[e2e] Ressource Fairness or Througput Fairness, was Re: Opportunistic Scheduling.

Detlef Bosau detlef.bosau at web.de
Wed Jul 18 14:29:42 PDT 2007

Dave Eckhardt wrote:
>> Let's assume a cellular network.
> We more or less anti-assumed that, but I'll try to answer the
> question anyway.

Forgive me :-)

>> Why do we need a scheduler then in the base station?
> You probably don't *need* one.  But if an error-sensitive scheduler
> would let you undetectably degrade the quality experienced by a
> user in a good spot in exchange for enabling a user in a bad spot
> to "unfairly" (in an air-time sense) get enough quality to keep
> paying you by the minute for his call, you might *want* one.  

O.k. You refer to the idea of opportunistic scheduling. That´s what I´m 
currently thinking about, but this is the next step. Basically, and 
particularly this should hold true in WLAN (please correct me if I´m 
wrong) you could maintain an interface queue, as e.g. for Ethernet, and 
send pending packets in FIFO order. Correct?

> That's
> a possible monetary answer; for LANs one might imagine a sense of
> community supporting the idea of spending a little extra air time
> to help out somebody temporarily in a bad spot (maybe next to a
> microwave oven which will shut off soon).
Question: Do you make any assumptions about a recovery layer, 
particularly ARQ, here? I´m not quite sure but I was told, some WLAN 
settings would employ an ARQ mechanism?

> You could do that by abandoning transmission of the head-of-line packet
> after some amount of time (arguing it is "resource fair" to starve the
> station having trouble to keep the link going).
Q: Do you think of a stop´n wait ARQ scheme here? This is a basic 
question, because in a sliding window ARQ scheme, the head-of-line 
packet would in fact not "stay" at the head of line but would 
repreatedly occur there again and again. So, it´s no head of line 
blocking in its literal sense but the effect is the same.

> Or you could fragment packets into link-level frames with different sizes
> and codings for each station depending on its error environment, and then
> round-robin sub-packet frames to stations (you'd need to have N head-of-line
> packets instead of 1, but that should be ok).

And exactly this introduces a scheduler (round robin). Thus, you have a 
head of line blocking for one channel where the rest is not blocked. And 
of course, it makes sense to define a maximum number of transmission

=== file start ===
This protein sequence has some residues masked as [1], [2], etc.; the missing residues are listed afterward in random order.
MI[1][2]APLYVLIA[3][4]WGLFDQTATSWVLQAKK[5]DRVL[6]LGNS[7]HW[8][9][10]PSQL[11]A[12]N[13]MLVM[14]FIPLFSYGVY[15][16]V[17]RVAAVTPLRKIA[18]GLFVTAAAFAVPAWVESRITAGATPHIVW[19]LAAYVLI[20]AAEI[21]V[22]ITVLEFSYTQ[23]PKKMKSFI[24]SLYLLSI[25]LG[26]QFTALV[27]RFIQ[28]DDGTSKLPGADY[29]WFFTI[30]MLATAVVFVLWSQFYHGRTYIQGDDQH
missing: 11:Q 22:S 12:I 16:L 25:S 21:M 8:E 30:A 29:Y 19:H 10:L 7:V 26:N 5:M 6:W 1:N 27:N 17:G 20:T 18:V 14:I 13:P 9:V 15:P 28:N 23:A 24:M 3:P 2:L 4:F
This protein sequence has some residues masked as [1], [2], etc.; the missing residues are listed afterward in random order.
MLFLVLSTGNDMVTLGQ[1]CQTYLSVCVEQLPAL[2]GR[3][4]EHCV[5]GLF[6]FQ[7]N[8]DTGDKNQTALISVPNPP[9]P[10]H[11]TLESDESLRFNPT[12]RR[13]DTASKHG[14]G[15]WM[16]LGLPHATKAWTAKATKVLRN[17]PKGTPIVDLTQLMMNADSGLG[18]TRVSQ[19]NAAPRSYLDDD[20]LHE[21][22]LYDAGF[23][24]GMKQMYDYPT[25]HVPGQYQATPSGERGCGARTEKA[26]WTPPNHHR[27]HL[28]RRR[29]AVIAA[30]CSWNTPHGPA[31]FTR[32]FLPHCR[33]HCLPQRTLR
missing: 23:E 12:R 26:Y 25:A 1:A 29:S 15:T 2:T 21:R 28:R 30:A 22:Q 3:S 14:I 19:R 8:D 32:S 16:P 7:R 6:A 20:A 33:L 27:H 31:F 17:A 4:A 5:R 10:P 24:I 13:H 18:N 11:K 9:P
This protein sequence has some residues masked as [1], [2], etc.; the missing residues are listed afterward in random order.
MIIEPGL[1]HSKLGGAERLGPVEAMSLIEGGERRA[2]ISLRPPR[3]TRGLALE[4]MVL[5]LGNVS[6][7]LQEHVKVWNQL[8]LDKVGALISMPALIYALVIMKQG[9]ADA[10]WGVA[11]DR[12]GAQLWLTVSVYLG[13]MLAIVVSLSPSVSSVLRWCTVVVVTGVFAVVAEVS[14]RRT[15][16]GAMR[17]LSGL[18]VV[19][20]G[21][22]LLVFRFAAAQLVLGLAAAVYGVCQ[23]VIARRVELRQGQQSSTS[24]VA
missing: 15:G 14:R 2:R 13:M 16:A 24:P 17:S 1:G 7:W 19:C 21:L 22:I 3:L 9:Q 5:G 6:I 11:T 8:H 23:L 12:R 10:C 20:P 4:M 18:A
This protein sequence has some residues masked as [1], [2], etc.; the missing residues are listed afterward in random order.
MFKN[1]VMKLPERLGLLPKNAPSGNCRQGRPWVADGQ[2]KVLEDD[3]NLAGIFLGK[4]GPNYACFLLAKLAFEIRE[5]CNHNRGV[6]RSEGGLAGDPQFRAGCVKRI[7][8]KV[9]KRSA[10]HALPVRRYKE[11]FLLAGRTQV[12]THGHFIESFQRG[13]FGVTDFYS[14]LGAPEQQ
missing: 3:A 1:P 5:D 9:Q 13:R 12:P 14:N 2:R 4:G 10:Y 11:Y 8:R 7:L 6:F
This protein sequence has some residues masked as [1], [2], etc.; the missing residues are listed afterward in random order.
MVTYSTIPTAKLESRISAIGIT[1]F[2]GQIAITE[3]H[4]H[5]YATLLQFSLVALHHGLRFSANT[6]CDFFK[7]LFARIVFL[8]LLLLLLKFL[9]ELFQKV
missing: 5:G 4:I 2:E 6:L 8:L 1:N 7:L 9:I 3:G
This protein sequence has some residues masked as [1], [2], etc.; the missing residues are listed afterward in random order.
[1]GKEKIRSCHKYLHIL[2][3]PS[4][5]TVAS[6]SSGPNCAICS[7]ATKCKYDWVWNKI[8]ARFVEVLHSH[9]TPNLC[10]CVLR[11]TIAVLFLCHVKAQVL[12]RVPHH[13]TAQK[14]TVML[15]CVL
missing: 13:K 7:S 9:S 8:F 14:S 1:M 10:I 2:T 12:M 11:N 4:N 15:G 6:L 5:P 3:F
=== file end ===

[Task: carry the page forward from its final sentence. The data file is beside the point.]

attempts, a packet is discarded afterwards.

>> Perhaps, I'm a bit nitpicking here. But when I introduce a scheduler at
>> the base station at all, there must be a convincing reason to do so.
> An alternative perspective is that if other people have already firmly
> decided to introduce schedulers at base stations we might want to make
> suggestions about better schedulers :-)

But this is not "pure scientifing" reasoning ;-) Don´t you agree? ;-)

>> Back to the cellular network.
>> So, how do we integrate such a cell with a base station with a scheduler
>> and a number of terminals into the big picture of
>> - best effort
>> - asynchronous
>> - in many cases self clocked
>> - end to end traffic ?
> I'm not sure I understand the question... in CDMA networks (coming soon
> to a GSM phone near you!) soft handoff already means there is a level
> of coordination above the "base station".

Of course, but I intendedly ignore this for the moment. This is in fact 
not that unrealistic, as I´m thinking particularly of HSDPA, where (I 
don´t know what the marketing people say) you cannot move too fast, if 
you want to exploit maximum capacity. One (alleged ;-)) idea in HSDPA is 
to exploit multi user diversity by harnessing the microscopic fading. 
And that becomes the more difficult the faster you move. So, I´m 
thinking of velocities between 1 to 10 meters a second. Therefore, you 
shouldn´t have to roam that often.

(And you´re perfectly right, other persons have decided to use a 
scheduler here and it´s an interesting challenge to think whether there 
are better ones than those actually used ;-))
>> At the moment, I think a ressource fair scheduler at the base station
>> would be the best solution to do this.
> We hope the paper argues that effort-fair (== "resource fair") is "fair"
> but undesirable in some situations, that outcome-fair is "fair" but
> undesirable in other situations, and that a hybrid notion of fairness
> is both desirable and achievable.
That´s at least a much better position than "purely throughput fair (= 
"outcome fair") which I think is widely used at the moment.

> Dave Eckhardt
> P.S. There is further material in my dissertation, including a warning
> about the difficulty of measuring per-station conditions when trying
> to do scheduling.

Is this available somehow? Could you give me a link?



Detlef Bosau                          Mail:  detlef.bosau at web.de
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